Monday, 29 October 2012

CIIN berates operators on disunity

CIIN berates operators on disunity
Chuks Udo Okonta
The President Chartered Insurance Institute of Nigeria (CIIN) Dr Wole Adetimehin, has said the rift among insurance operators is inimical to the industry’s growth.
Adetimehin, who spoke in Ibadan, said the operators are loyal to the arms of the industry instead of working as professionals with a common stake.
 He called on the practitioners to have a change of attitude, adding that the industry can only grow when all stakeholders show commitment to their profession.
He said: “My observation is that we are loyal to arms of our industry instead of seeing ourselves as professionals with a common stake, i.e brokers are loyal to Nigerian Council of Registered Brokers (NCRIB), underwriting staff to Nigerian Insurers Association (NIA), adjusters to Institute of Loss Adjusters of Nigeria (ILAN).
“We must shed this coat and put up a united front as one profession. Self-development is advocated for the individual and companies should reward the staff adequately when they acquire higher qualifications.”
He noted that the need for change of attitude and total commitment to the profession can note be over emphasized, adding that integrity and transparency should at all times be the guide for operators.
“We must refrain from unethical conduct and any infractions should be reported to the institute for disciplinary action to deter others and improve our perception,” he said.

Friday, 26 October 2012

‘Insurers expend less than 1% on training’

‘Insurers expend less than 1% on training’

Chuks Udo Okonta

An analysis of the statement of accounts of many insurance companies reveals that less than one per cent of their expenses were made on staff training as international best practice which is about five per cent.
Inspen gathered that most companies have resolved to slash their budget on training to mimimise cost.     
A member of staff of a company who does not want to be named said the company has embargoed management and training expenses.
President Chartered Insurance Institute of Nigeria (CIIN) Dr Wole Adetimehin, said the poor investment in staff training may account for the poor quality of personnel in recent times.
He noted that some operators see training as a favour to their staff and worst still a favour to consulting firms.

He said the quality of any output is dependent on the input; therefore, operators need to develop their personnel.
He said: “Very few companies have well established training departments and even engage in overseas training of our staff. Few offices also have well equipped up to date libraries.
“When last did our members attend a technical programme to update our skills and knowledge? When specific seminars designed to address specific areas of our businesses are organised, we hardly find professionals in attendance. We need to have a change of heart in this regard.”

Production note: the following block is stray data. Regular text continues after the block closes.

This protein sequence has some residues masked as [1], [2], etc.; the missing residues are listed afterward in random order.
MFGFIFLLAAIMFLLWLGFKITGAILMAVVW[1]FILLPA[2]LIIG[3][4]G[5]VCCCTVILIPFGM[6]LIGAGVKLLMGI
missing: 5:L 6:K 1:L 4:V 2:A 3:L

Director General CIIN Adegboyega  Adepegba, said insurance companies have continued to slash their budget on staff training in recent time, adding that the reduction in budget posed great challenge to the development of the industry which needs qualified personnel to thrive.

A&G Insurance pays over N1.2b claims to NCAT

A&G Insurance pays over N1.2b claims to NCAT
Chuks Udo Okonta

Alliance & General Insurance (A&G) Plc has paid over N1.2 billion claims to Nigeria College of Aviation Technology’s (NCAT) aircraft that crashed in 2010, its Chief Operating Officer (COO) Dotun Onipede, has said.
Recall on 23rd May, 2010 a plane belonging to NCAT crashed during the process of landing by a trainee pilot, however there was no causality, but the plane a model, TAMPICO TB9 plane was totally wrecked with many of its components totally bruised, including the propeller, the engine, the sliding gear, the fartewells, the wings and the plane curling.
Onipede said the firm spent over N250 million on one of the Aviation College's most prestigious aircraft, 5N-CAG that crash landed months ago to be ferried to Denmark for repairs.
He noted that the aircraft is ready, adding that the Nigeria Civil Aviation Authority (NCAA) has gone to inspect and will soon issue a ferry-permit to allow the aircraft to be returned to Nigeria.
He said the crash is indeed pathetic but "we should give glory to God that no life was lost in the process, adding that "Our company is ready to tackle this issue with high level of urgency required being the only training institute for pilot in Nigeria."
He said: "Our consistency in the payment of claims has strategically placed us as a well established and reputable insurance company with high level of integrity and whose word remains her bond.”
He reaffirmed the company's commitment to settle claims, adding that the aviation mishap that took place in NCAT, Zaria will be a thing of history as the company is on ground to fulfill all its commitment.
 "It is in our character to face challenges of this nature as it can be seen in our records in the insurance industry,” he said.
Onipede stressed that the firm is trying to restructure its business in line with the standards expected of them in the industry in accordance with regulatory provisions.